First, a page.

How did the DDA decide to grant the extension?
A positive tone was set about the extension for Royal Vlahakis at the beginning of the Public Comment period, when the interim senior pastor of People’s Church, Rev. Case van Kempen, came to the podium.
“What a difference a week makes,” he said.
The developers had met with a group at the church the day before. The church likes this most recent proposal, van Kempen said.
“We like the sensitivity to our memorial garden. We like the parking.” He added, ”We appreciate very much that the developer has listened to the concerns of the church.”
Van Kempen also delivered a letter from the church’s attorney George Brookover, and read from its last paragraph: “With these understandings the Church has no objection to the proposal on your Agenda to extend the Purchase and Sale Agreement to May 25, 2019.”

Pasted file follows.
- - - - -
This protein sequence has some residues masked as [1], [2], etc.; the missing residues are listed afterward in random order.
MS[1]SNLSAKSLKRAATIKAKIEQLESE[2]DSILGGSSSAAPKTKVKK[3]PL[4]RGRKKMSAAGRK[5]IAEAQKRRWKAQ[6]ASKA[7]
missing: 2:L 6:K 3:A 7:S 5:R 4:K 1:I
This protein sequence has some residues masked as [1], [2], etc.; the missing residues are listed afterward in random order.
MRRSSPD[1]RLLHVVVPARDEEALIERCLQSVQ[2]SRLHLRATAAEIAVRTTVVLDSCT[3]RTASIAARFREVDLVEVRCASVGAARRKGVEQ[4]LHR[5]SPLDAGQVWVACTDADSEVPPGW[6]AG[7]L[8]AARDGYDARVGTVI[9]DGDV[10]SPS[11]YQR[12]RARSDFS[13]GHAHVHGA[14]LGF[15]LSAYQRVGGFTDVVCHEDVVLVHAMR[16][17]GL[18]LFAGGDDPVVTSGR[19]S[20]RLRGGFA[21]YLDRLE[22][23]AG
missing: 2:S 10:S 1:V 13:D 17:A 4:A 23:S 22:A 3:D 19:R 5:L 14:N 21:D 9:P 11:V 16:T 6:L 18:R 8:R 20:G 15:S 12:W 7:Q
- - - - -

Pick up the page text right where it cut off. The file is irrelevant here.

Brookover’s letter lists 12 “commitments” that he said the developer made, the first seven of which all concern parking.
A new agreement between the developers and the church holds that the developer will pay to build a “Wall Expansion” around The Peoples Church Memorial Garden. The developers submitted pictures of this wall the day before the meeting, including this:
Brookover continued, “With these commitments, the Church feels the developer has made great strides towards a project possibly acceptable to the Church. Consequently, I have been authorized to indicate to you that the Church may be able to conditionally support this project subject to certain components memorialized in writing and legally enforceable.”
These items were not added to the new agreement passed by the DDA.
What the developers say they have learned
Although the item on the agenda was considering the Purchase and Sale Amendment, considerable time was given to hearing again from the developers’ representatives, Kelly Kenefick from Royal Properties and local developer Paul Vlahakis, about what they have learned about the project in recent months.